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Basic Inversions of Major Chords

Christopher Sung (9641) · [archive]
Style: Acoustic/Folk · Level: Intermediate · Tempo: 120
Pages: 1 2 3 4 5

A great way to add some interesting textures to the way you play tunes is to use inversions of chords you already know. An inversion is when you play a chord using a bass note that is not the root of the chord. This is often notated like G/B, D/F#, A/C#, etc. In these examples, all of the inversions used are first inversions, which means that the third of the chord is used in the bass. For a G chord, the notes that comprise its inversions are:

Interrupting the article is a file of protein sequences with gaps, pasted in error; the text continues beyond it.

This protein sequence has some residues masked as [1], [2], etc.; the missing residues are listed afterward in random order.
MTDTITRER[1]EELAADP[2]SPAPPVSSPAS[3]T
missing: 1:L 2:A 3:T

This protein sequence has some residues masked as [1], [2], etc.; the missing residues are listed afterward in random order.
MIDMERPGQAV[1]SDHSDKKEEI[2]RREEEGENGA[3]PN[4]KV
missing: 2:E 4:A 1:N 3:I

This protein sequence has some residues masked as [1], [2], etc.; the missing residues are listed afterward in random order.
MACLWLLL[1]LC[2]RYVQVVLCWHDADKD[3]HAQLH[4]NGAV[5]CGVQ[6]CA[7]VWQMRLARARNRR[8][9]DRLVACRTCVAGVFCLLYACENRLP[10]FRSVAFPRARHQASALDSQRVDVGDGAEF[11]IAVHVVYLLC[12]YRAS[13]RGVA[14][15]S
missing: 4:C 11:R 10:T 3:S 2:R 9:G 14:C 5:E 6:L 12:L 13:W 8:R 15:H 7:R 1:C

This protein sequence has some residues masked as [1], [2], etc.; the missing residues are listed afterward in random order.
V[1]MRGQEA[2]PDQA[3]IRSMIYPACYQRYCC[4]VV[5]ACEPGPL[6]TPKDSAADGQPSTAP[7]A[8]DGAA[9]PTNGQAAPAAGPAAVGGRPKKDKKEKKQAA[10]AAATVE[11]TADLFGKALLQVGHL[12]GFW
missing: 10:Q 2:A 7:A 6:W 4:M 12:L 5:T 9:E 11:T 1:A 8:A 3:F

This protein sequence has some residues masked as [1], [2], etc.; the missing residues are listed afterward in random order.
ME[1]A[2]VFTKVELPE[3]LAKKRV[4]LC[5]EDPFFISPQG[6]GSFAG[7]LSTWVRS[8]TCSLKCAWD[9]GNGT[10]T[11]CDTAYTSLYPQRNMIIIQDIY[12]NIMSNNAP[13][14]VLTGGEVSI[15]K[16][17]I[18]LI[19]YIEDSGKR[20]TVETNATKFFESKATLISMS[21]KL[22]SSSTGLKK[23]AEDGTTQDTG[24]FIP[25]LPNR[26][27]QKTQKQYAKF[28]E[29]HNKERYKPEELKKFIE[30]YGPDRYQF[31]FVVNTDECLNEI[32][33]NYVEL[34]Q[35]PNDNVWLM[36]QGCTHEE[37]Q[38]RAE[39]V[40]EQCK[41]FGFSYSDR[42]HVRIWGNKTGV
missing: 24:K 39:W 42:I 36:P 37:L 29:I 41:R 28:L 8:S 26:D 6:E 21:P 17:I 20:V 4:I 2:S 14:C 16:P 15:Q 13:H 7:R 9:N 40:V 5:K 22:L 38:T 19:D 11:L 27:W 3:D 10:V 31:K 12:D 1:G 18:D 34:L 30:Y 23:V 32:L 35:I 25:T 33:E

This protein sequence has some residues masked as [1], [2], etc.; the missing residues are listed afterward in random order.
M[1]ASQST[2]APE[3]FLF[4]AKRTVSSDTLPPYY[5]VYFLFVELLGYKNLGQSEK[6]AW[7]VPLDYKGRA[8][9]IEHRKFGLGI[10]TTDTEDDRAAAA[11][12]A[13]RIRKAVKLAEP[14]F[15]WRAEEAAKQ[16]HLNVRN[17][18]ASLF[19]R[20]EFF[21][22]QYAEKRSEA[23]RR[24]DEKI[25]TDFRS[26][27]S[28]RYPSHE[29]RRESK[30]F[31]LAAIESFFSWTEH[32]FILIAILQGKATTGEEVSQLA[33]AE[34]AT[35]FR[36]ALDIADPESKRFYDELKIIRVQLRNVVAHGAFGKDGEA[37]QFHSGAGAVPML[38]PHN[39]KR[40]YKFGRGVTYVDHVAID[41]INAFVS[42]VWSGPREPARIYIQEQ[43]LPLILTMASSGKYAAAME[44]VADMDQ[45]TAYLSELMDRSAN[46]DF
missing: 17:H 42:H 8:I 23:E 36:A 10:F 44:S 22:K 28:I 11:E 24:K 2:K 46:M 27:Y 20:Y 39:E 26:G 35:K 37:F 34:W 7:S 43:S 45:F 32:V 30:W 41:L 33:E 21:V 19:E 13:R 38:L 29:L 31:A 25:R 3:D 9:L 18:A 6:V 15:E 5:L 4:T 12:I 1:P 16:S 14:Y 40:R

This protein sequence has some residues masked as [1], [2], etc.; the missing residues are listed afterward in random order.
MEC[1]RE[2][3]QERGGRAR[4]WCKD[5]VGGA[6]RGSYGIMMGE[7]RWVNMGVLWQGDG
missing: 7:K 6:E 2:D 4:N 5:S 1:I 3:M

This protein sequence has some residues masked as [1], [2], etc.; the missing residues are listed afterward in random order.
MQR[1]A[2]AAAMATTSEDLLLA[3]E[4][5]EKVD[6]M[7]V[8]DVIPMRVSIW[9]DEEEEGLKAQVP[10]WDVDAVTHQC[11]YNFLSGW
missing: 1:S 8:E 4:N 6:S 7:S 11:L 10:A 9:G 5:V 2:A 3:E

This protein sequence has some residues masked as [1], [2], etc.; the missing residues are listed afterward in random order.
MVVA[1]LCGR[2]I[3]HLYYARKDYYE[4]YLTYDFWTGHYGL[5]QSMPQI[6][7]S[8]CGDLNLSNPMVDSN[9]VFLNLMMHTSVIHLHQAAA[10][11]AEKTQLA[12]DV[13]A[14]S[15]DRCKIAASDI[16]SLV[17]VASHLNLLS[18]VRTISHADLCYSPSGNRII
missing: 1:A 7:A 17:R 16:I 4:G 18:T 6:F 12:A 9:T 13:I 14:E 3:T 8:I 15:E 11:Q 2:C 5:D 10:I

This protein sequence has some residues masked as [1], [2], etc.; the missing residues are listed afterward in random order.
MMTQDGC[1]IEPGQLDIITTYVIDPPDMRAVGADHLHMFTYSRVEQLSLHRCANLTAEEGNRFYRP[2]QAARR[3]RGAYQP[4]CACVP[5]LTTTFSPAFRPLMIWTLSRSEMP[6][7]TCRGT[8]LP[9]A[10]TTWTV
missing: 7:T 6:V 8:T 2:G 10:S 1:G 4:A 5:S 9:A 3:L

• No inversion: G (bass), B, D
  • 1st inversion: B (bass), D, G
  • 2nd inversion: D (bass), G, B
What might something sound like where you use 1st inversions of major chords instead of their root voicings? In the following example, the chord progession is D - A - C - G, but for the A in the 2nd measure and G chord in the 4th measure, we use their first inversion. Thus, our progression is now D - A/C# - C - G/B.
Basic Inversions of Major Chords